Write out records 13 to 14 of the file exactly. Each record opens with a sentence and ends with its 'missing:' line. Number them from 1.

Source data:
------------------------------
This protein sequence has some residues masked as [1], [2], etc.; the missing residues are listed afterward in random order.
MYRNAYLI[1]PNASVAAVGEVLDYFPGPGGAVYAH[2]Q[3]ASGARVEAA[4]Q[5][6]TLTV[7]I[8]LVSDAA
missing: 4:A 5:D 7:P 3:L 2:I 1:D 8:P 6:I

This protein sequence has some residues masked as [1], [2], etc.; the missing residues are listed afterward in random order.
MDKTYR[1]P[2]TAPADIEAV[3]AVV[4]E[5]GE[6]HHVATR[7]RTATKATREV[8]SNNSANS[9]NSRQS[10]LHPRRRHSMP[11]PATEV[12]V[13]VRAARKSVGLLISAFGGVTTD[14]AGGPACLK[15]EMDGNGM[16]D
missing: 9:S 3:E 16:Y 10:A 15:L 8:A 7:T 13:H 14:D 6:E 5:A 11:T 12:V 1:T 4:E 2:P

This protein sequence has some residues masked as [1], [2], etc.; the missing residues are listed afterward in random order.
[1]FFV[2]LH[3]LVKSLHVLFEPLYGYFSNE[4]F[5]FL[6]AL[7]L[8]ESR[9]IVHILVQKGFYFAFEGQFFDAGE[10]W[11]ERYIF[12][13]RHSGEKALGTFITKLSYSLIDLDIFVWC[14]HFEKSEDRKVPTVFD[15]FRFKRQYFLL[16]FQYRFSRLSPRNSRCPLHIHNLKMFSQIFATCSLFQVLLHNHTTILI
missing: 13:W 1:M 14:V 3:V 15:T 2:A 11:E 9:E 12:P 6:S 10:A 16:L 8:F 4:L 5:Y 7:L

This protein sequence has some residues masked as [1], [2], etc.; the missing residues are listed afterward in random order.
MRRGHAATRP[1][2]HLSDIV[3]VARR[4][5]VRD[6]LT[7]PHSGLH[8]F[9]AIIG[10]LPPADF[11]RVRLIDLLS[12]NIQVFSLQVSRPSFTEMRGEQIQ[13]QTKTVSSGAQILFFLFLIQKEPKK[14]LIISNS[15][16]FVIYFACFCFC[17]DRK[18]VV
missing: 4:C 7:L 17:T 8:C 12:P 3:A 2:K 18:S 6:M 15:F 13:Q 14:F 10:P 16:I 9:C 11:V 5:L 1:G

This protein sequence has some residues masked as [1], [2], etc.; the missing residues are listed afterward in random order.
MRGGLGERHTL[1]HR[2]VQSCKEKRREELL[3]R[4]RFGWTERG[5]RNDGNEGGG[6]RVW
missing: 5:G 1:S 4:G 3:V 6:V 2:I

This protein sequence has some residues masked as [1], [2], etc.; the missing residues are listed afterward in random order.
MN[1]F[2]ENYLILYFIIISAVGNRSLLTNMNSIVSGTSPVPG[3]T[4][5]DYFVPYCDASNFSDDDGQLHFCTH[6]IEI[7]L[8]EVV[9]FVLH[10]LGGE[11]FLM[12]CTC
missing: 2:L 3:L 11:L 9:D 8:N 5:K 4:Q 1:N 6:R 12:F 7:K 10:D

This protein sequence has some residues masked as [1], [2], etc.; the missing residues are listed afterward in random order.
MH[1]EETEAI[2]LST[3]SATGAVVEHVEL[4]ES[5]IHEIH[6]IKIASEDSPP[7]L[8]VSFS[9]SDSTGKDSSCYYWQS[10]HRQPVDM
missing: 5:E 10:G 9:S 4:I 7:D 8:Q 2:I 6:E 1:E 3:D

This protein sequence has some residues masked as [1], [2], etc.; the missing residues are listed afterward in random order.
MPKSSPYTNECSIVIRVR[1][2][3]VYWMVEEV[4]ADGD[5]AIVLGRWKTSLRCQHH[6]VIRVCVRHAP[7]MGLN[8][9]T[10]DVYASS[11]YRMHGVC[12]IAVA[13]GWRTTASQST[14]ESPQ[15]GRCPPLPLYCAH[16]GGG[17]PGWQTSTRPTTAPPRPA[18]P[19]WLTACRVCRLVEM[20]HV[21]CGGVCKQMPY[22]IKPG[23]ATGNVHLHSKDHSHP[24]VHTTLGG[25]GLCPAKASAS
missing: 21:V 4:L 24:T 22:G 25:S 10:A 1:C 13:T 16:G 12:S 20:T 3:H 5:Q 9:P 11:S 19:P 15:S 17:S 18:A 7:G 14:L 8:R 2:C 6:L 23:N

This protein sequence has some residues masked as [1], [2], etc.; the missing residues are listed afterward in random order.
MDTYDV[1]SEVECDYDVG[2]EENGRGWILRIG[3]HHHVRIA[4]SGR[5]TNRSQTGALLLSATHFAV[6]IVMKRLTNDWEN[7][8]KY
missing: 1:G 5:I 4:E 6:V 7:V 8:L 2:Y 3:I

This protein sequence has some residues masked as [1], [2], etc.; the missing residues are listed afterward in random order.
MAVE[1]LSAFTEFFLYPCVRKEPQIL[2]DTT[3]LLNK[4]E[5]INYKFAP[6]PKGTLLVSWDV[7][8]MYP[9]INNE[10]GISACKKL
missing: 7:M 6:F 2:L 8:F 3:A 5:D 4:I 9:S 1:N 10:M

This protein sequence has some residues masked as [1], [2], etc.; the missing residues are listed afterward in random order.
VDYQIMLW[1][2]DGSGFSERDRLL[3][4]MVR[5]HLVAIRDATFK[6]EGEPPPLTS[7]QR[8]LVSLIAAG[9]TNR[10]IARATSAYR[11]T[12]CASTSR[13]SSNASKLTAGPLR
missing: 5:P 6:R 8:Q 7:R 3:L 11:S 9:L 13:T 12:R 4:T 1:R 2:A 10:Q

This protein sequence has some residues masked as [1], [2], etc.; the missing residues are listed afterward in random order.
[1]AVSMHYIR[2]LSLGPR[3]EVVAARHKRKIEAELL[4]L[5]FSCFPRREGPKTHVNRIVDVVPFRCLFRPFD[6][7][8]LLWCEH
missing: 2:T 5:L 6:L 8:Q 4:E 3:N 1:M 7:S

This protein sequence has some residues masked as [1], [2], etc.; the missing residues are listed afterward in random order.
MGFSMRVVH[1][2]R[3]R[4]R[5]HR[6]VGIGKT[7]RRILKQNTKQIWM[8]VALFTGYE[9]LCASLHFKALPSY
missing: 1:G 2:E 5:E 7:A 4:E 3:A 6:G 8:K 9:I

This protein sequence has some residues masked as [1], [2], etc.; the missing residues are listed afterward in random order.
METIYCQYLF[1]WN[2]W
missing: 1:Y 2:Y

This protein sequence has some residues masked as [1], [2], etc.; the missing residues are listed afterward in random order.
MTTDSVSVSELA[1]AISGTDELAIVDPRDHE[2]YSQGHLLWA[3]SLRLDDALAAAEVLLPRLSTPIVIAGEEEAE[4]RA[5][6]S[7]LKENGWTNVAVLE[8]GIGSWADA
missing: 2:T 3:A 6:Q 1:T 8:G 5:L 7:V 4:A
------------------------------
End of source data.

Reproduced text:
This protein sequence has some residues masked as [1], [2], etc.; the missing residues are listed afterward in random order.
MGFSMRVVH[1][2]R[3]R[4]R[5]HR[6]VGIGKT[7]RRILKQNTKQIWM[8]VALFTGYE[9]LCASLHFKALPSY
missing: 1:G 2:E 5:E 7:A 4:E 3:A 6:G 8:K 9:I

This protein sequence has some residues masked as [1], [2], etc.; the missing residues are listed afterward in random order.
METIYCQYLF[1]WN[2]W
missing: 1:Y 2:Y